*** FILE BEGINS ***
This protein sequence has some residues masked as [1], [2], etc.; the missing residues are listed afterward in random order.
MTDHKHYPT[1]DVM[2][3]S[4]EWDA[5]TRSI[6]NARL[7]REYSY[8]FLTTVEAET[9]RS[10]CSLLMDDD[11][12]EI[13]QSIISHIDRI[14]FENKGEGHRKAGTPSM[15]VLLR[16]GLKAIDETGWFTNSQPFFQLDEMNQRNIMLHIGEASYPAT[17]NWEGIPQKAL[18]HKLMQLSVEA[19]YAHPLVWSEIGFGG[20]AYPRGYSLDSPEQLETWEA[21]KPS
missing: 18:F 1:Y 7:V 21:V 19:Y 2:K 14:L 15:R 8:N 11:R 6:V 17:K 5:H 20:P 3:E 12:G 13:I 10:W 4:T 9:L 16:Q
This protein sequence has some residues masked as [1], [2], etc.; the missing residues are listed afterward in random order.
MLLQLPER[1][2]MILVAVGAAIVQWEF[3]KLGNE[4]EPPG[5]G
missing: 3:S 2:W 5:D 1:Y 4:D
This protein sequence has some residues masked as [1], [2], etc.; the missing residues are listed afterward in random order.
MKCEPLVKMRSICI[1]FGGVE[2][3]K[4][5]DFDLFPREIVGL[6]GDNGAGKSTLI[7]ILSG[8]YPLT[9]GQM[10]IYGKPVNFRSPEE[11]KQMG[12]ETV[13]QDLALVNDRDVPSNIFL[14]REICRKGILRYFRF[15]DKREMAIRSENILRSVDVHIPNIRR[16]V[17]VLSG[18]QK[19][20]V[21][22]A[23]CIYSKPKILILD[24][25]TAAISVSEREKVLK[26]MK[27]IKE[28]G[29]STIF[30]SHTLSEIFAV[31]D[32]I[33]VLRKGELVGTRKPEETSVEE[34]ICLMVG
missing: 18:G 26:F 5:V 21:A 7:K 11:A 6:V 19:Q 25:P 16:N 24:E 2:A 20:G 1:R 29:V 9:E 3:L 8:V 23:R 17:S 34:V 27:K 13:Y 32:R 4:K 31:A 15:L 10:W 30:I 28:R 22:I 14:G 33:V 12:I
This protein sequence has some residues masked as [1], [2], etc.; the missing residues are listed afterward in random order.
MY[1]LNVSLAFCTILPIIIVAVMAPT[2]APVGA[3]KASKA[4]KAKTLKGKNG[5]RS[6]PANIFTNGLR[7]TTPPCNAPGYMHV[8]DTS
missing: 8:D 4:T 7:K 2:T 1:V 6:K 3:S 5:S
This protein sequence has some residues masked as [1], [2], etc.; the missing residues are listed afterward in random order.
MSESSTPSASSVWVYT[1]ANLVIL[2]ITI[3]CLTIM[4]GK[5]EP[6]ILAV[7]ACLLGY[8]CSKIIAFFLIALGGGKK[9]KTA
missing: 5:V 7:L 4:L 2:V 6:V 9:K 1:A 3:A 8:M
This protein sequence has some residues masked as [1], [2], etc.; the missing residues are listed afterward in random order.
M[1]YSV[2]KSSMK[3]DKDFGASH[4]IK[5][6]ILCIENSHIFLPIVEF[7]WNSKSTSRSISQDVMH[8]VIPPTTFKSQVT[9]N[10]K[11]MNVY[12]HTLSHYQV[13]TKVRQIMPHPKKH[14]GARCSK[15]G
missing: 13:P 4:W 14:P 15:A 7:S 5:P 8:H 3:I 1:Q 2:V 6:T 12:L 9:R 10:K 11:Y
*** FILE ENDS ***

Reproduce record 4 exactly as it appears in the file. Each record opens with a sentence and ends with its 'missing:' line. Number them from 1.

This protein sequence has some residues masked as [1], [2], etc.; the missing residues are listed afterward in random order.
MY[1]LNVSLAFCTILPIIIVAVMAPT[2]APVGA[3]KASKA[4]KAKTLKGKNG[5]RS[6]PANIFTNGLR[7]TTPPCNAPGYMHV[8]DTS
missing: 8:D 4:T 7:K 2:T 1:V 6:K 3:S 5:S